Say What: Netiquette

Email is ubiquitous in business, but many people still struggle with writing the electronic notes effectively. Surprising really when you look back and realise that many of use have been emailing for over 10 years already, and that some companies and people still haven't gotten emailing 'right'. Netiquette is the art of emailing (and doing other stuff on the internet).

Without proper netiquette, emailing can be a massive waste of time. A recent study from Information Mapping found that 34 percent of respondents wasted between 30 and 60 minutes a day reading and trying to understand poorly written email messages. This doesn't take into account the risk of staff, managers or your clients misinterpreting you - 50 percent of the time people interpret tone in an email incorrectly, even though they think they get it right 90 percent of the time.

As no 'official' rules govern email, a number of 'netiquette' standards have evolved in the last ten or so years. Properly written emails save time and more. Proper language conveys a professional image, while adhering to netiquette principles is a form of protection from liability.

So here are some netiquette guidelines to follow:

  • Subject Line: This is the window into your email, so make it relevant. Try to think of something that is meaningful to the recipient as well as yourself. In long discussions, take the time to change the subject from time to time to reflect what you're really talking about.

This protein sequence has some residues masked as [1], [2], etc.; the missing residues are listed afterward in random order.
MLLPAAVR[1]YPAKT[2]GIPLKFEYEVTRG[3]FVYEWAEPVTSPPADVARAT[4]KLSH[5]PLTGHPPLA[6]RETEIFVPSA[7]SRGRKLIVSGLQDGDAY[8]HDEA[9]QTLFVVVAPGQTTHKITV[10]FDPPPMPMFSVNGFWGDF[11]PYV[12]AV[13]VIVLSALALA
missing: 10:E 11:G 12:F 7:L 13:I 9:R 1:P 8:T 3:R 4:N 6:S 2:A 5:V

• Personalise: Email should be personally addressed and include customised content.
  • Keep it Concise: The ideal length of an email is five sentences. If it's a simple request keep it to a sentence or two. If you want a quick response then don't ask too many questions. Be concise but don't assume that the recipient knows all the background.
  • Answer all Questions: Customers will be impressed by an efficient and accurate response. Besides, if you don't answer all questions then you're likely to receive another email with the unanswered questions from the original email.
  • Limit Recipients: The more people you send an email to, the less likely any one person will respond. If you're going to send an email to a large group of people use BCC (blind carbon copy) as it doesn't reveal everyone's email address and ups the chances of you getting personal responses. In the days of email viruses, it also keeps your recipients safe.
  • Don't write in CAPS: Caps are the email version of yelling. Writing in caps is annoying and may trigger an unwanted response. If you use caps in the subject line, your email is sure to get caught in spam filters. Don't write all in lower case either.
  • Be Careful: Assume your email will be immediately forwarded to a bunch of people who you probably don't want to see it. Never say anything that would offend your coworkers and remember if it's a sensitive issue then speak in person or over the phone. If you don't want your email to be displayed then don't send it. For a demonstration of what can go wrong, check out this story.

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